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    Liberian Vote on Schedule Despite Killing at Opposition Protest

    Liberian police advance past burning barricade as they chase opposition party supporters in Monrovia, Nov. 7, 2011.
    Liberian police advance past burning barricade as they chase opposition party supporters in Monrovia, Nov. 7, 2011.

    At least one person is dead in Liberia after fighting between riot police and supporters of an opposition candidate who is boycotting Tuesday's presidential runoff election over allegations of vote fraud. Liberia's government says that poll will go ahead as scheduled.

    Liberian riot police stormed the headquarters of the opposition Congress for Democratic Change party, firing tear gas in running battles with stone-throwing supporters of former Justice Minister Winston Tubman.

    He is President Ellen Johnson-Sirleaf's challenger in Tuesday's runoff election, but he wants people to boycott that vote because of what he says was electoral fraud in last month's first round of balloting.

    Tubman supporter Omar Keita was at party headquarters when the violence began.

    “Our standard-bearer called us to the party headquarters to come and assemble and have a peaceful demonstration right in the compound, without getting out there to create a problem for anybody," said Keita.

    Keita says that is when they were attacked by Liberia's Emergency Response Unit, or ERU.

    “We were in the compound and we only saw the ERU running on us firing, firing, firing, firing," he said.

    United Nations peacekeepers stepped in to separate the sides, pushing back Liberian riot police after they continued to fire tear gas into the compound.

    Yazmina Bouziane is a spokesperson for the U.N. mission in Liberia:

    "We can confirm one casualty, and the mission deplores the loss of life and calls on all of the parties and supporters, and all Liberians actually, to exercise maximum restraint and not resort to violent acts to ensure that peace is maintained in Liberia," said Bouziane.

    Deputy information minister Norris Tweh says Monday's violence will not disrupt the vote.

    "The government remains committed to the rule of law, and we will err on the side of the law," said Tweh. "The police and the joint security team of this nation is going to be tough, as it has been.  We will not allow this particular incident to distract us from the process.”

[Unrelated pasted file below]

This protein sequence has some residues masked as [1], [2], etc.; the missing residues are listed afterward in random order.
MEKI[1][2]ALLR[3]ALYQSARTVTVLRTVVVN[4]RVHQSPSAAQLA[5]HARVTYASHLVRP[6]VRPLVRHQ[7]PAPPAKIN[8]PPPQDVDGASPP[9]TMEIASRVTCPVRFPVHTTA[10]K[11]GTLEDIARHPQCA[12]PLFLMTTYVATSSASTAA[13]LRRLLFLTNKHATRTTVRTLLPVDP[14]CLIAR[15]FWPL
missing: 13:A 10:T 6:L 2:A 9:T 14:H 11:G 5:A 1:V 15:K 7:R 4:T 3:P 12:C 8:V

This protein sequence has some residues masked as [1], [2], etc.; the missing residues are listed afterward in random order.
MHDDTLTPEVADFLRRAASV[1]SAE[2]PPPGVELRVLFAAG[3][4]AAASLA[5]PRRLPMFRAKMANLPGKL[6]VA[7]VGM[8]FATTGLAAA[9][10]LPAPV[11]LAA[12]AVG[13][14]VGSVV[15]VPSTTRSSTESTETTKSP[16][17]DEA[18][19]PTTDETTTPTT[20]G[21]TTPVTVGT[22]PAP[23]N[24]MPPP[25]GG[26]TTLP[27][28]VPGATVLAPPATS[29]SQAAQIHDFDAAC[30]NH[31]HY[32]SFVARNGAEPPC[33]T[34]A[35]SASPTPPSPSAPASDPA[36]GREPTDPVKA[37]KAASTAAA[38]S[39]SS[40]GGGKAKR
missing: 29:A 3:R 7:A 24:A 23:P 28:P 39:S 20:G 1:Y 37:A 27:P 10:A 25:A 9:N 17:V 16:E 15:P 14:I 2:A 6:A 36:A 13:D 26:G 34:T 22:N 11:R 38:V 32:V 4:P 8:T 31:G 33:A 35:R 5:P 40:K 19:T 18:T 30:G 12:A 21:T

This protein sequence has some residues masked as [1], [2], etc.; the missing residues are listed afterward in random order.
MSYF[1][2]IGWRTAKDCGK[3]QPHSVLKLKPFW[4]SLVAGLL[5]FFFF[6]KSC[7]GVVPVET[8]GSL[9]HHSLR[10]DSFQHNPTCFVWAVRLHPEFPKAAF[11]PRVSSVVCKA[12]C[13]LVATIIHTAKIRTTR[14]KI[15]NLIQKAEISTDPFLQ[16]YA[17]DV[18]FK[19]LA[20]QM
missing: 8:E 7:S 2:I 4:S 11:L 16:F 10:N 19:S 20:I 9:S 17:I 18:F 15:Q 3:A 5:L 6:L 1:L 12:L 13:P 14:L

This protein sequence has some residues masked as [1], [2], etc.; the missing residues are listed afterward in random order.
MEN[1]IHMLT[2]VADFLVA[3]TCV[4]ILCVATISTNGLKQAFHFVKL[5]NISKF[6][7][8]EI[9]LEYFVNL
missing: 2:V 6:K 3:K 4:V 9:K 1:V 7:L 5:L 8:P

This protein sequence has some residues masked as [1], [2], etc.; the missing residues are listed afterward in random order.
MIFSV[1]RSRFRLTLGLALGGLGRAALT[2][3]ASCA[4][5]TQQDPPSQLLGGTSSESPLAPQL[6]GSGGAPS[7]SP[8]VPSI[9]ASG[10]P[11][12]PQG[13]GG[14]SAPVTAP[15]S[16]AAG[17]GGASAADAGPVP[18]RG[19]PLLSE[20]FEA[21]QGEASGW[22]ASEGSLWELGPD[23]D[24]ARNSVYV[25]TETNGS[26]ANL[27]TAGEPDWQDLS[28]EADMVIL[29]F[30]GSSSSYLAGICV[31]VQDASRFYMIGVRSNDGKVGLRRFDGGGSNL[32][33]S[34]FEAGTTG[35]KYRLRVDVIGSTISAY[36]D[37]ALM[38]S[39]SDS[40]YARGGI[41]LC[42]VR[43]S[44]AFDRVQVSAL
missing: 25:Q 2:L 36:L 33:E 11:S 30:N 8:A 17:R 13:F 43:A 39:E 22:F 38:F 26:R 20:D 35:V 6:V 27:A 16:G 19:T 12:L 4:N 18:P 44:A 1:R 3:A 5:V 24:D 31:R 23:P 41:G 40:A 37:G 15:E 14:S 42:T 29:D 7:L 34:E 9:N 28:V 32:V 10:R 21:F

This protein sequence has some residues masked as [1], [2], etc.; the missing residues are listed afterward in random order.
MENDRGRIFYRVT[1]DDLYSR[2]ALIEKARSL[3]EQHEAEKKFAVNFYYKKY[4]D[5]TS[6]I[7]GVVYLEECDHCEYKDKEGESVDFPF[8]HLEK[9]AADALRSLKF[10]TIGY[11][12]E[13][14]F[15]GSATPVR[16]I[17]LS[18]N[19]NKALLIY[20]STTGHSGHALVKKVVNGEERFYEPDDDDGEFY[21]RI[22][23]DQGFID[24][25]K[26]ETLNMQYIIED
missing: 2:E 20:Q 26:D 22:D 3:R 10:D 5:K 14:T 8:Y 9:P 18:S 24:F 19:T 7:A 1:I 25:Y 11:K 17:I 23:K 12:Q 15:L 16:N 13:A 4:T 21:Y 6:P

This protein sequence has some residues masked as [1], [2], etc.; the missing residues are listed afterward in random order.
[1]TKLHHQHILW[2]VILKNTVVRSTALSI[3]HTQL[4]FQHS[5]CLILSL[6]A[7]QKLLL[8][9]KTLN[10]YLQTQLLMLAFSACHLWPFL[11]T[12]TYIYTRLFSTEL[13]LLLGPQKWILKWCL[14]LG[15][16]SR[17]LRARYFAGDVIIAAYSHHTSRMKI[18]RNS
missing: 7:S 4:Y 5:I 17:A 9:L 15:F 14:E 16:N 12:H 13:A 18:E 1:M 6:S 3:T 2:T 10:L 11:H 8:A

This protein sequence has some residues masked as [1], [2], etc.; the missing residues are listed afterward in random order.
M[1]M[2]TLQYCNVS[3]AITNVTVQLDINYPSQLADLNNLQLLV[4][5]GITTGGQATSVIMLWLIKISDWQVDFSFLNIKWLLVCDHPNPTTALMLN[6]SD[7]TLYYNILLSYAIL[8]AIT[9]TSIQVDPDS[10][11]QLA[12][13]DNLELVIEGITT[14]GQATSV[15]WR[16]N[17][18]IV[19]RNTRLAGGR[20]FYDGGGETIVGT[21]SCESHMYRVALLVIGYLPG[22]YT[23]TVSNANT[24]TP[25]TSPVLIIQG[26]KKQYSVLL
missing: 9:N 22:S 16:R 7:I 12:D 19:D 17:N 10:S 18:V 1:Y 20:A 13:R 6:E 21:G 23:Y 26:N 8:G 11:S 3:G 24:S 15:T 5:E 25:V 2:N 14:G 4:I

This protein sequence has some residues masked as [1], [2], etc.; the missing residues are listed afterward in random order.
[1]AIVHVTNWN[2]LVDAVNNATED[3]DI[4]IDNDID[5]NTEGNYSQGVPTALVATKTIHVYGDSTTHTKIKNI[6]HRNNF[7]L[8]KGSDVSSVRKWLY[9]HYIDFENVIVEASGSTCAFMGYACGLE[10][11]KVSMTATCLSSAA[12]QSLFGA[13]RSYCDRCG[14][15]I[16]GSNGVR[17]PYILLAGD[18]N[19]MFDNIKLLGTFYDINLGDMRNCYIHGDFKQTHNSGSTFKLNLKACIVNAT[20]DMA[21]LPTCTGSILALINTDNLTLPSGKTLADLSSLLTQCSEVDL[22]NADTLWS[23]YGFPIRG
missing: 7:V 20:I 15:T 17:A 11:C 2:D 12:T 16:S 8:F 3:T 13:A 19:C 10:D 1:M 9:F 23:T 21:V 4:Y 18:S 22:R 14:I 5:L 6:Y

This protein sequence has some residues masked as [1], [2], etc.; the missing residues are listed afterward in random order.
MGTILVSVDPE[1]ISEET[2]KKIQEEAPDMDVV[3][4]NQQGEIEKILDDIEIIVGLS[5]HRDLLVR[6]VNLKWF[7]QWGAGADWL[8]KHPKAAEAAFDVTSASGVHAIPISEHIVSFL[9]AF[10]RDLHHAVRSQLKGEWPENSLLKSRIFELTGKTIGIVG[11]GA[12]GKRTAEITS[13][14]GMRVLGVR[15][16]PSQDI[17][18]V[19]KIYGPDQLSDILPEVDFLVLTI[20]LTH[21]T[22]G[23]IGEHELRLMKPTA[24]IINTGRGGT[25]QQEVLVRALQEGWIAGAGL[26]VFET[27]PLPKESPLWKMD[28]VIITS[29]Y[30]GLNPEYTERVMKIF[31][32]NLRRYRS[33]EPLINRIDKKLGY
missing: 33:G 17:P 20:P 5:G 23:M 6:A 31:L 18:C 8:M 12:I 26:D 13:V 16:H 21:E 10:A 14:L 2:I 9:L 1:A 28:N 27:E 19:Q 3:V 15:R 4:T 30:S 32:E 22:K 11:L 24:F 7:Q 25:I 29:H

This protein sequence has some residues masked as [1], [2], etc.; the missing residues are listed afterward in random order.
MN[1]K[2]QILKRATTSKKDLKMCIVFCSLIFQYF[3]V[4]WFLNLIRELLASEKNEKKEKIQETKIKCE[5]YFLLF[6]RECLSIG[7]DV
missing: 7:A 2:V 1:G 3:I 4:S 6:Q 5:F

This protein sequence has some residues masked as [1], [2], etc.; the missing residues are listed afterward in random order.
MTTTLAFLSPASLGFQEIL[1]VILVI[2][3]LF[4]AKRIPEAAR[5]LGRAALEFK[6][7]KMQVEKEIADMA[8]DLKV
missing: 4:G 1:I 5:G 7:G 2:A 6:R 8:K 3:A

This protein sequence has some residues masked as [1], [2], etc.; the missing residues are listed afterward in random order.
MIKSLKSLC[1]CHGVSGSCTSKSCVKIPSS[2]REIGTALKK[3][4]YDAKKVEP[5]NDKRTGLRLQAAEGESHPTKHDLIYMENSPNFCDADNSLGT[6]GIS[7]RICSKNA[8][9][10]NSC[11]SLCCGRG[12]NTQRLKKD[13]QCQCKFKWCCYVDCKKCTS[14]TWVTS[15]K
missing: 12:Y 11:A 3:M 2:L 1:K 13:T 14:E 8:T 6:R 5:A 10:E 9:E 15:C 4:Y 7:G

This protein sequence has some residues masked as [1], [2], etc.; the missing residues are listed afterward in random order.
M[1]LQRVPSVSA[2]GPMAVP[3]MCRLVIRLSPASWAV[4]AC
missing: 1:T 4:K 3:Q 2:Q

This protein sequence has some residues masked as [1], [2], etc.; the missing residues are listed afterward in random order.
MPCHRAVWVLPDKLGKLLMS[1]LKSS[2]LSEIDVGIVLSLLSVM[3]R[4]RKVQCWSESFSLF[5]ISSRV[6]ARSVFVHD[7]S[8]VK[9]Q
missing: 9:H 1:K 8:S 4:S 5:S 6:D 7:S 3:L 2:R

The secretary general of Mr. Tubman's party, Acarous Gray, told a local radio station that party members were assassinated by government forces.  Justice Minister Christina Tah called that "nonsense" because, she said, the Liberian government does not conduct assassinations.

    "You know we don't get engaged in clandestine operations or secret killings or torturing our people or putting people in jail unnecessarily," said Tah. "So anyone who is on the airwaves or on the radio trying to tell the public this position is really dangerous to this society.”

    Tah said government authorities are investigating reports that some of the shooting came from inside the opposition compound.

    With tensions high ahead of only the second nationwide vote since the end of a 14-year civil war, Yazmina Bouziane says the United Nations is here to help.

    "All registered voters who have decided to cast their votes, or not, should be able to do so in a democratic way and in a peaceful manner," she said. "That is what the mission's mandate is here in Liberia - to ensure peace and security in order for this process to happen.”

    President Sirleaf says the opposition boycott violates the constitution because it deprives Liberians of their right to vote.  Mr. Tubman says Liberians have the right not to vote as an expression of displeasure with the government.

    He wants the vote postponed, so officials can investigate his party's claim of tampered ballot boxes and falsified tally sheets.  Election observers from the Carter Center and the Economic Community of West African States say last month's vote was largely free and fair.   

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